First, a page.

Targets of Cyberbullying
Bullying is about an exploitation of some vulnerability that creates an imbalance of power. Kids who are insecure or socially vulnerable are targets of cyberbullying. Kids who sometimes are bullied during school may in fact be those same targets in camp or over the Internet because of some vulnerability that others pick up on. Ironically, for vulnerable kids, online social experiences may be a good way to develop relationships and create positive opportunities for themselves. However, there needs to be clear and open communication with parents or camp staff if these relationships involve any bullying problems.

Who Are These Cyber Bullies?

In many ways cyberbullying involves the same problem kids who exploit others, but in other ways, the cyberbullies of today
involve a different group of kids. Unlike the bullies of a generation ago, cyberbullies can get to their prey right in their own rooms and exploit their vulnerability. Cyberbullies may attack many more kids because their ability to access their own empathy may not kick into high gear when face-to-face contact is absent.

A victim on the other hand who may never have had the power and is Internet savvy can wreak havoc on another kid
because of his or her IT prowess. Kids we may never have suspected as bullies before are those we now have to watch out for in the Internet world. Someone once told me that cyberbullying may become the "revenge of the computer geeks," but time will tell if these patterns take hold. In the Internet world, the child who is really skilled on a computer regardless of their physical stature, popularity, likeability, etc., may hold the power.

Just like in other forms of bullying, reacting to the bully only serves to confirm and substantiate their feeling of power. Their bullying mission, whether in person or online, has succeeded in their own minds when a victim becomes upset.

Many cyberbullies convince other online buddies to exclude or reject a potential victim and cut off the victim's social connectedness. Once this is achieved, it confirms the cyberbully's sense of power, furthers their interest in continuing to cyberbully, and decreases the bully's empathy.

When Is Cyberbullying My Responsibility?

Your campers and staff are part of your camp family. If one of your staff or campers bullies another in a school setting (not a part of your camp) then this incident is outside your domain, and you do not have to act on it. However, knowing that staff members or campers have engaged in bullying behavior is helpful so that you can observe them when they are under your watch and have a meaningful discussion with them about their behavior before you bring them back to camp. On the other hand, if a staff person or camper cyberbullies another person who is connected to your camp, then you have a responsibility to draw the line, and let him know that his behavior goes against policy. The tougher stand you take against it, the greater likelihood you will have to manage these issues between the camp sessions. Ask yourself the question: Will I tolerate any bullying of any kind that I know occurred with one of my staff or campers?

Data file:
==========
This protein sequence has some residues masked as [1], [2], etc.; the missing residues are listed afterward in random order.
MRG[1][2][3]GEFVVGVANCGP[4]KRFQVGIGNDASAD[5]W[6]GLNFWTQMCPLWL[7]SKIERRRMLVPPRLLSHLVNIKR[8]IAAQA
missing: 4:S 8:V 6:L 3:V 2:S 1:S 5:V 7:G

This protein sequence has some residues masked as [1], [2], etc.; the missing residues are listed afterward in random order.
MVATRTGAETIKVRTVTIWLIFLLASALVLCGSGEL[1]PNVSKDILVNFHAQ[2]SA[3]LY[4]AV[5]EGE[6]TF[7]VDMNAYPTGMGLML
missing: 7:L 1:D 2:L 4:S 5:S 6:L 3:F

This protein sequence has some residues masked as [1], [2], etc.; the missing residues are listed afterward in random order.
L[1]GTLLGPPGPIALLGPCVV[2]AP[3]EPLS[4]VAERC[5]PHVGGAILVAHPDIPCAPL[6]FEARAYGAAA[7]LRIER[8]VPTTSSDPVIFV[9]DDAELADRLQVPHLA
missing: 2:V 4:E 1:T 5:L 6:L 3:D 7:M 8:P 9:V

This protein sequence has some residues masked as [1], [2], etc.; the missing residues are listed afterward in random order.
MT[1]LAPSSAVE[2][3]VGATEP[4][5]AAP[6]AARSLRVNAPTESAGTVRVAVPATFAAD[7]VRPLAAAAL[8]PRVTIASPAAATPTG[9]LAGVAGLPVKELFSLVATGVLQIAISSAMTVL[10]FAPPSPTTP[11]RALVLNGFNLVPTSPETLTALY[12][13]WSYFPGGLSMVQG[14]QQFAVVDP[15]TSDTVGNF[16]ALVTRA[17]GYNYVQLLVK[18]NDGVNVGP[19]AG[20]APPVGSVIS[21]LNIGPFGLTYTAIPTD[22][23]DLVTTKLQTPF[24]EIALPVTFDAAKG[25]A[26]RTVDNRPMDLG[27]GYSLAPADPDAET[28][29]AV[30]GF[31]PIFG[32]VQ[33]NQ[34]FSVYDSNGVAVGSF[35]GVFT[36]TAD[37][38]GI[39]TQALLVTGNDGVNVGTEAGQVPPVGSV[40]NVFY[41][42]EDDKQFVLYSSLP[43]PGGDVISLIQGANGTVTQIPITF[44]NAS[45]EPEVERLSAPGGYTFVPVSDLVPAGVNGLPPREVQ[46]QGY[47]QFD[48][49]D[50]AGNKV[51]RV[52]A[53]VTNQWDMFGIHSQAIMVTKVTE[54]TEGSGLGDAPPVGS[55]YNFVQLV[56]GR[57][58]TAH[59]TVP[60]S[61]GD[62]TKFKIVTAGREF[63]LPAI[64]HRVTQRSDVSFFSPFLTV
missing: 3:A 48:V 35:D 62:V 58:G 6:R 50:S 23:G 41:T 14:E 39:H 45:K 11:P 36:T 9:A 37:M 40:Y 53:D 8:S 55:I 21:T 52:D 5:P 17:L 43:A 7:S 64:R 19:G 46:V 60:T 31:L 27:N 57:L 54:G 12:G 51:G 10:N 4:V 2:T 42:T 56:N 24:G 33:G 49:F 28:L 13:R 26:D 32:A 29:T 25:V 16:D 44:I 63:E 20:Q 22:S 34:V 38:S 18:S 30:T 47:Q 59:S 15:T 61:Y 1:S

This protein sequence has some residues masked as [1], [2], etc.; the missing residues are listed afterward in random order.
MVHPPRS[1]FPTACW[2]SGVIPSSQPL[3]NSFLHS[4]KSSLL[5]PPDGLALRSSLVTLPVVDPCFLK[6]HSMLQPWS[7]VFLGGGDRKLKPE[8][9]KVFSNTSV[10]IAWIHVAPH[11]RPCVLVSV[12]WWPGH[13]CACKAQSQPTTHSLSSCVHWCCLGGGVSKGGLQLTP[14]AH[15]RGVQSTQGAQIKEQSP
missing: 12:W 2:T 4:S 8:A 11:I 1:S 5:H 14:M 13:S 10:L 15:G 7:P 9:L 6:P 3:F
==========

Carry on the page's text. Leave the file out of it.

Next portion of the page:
How to Tackle Cyberbullying

Cyberbullying can only be tackled if we understand what our kids are doing online and accept that the Internet is ripe for bullying because adult supervision is lean and young people have developed a language that allows for communications to go "under the radar."

As adults, do we really know what kids are doing online? Although this may seem like a strange question, parents have misconceptions about online habits of their children. In one study (Haber, S., 2005), children and adults were given similar surveys to assess adult's knowledge of what their kids were doing on the Internet and the perception of how much time was actually spent online/day. Results showed that parents significantly underestimate, by a couple of hours, the amount of time their kids spend online and assume that kids are doing homework with their online time. Results in fact, showed that kids were instant messaging, playing games, or listening to music with the additional hours that parents were unaware they were spending online.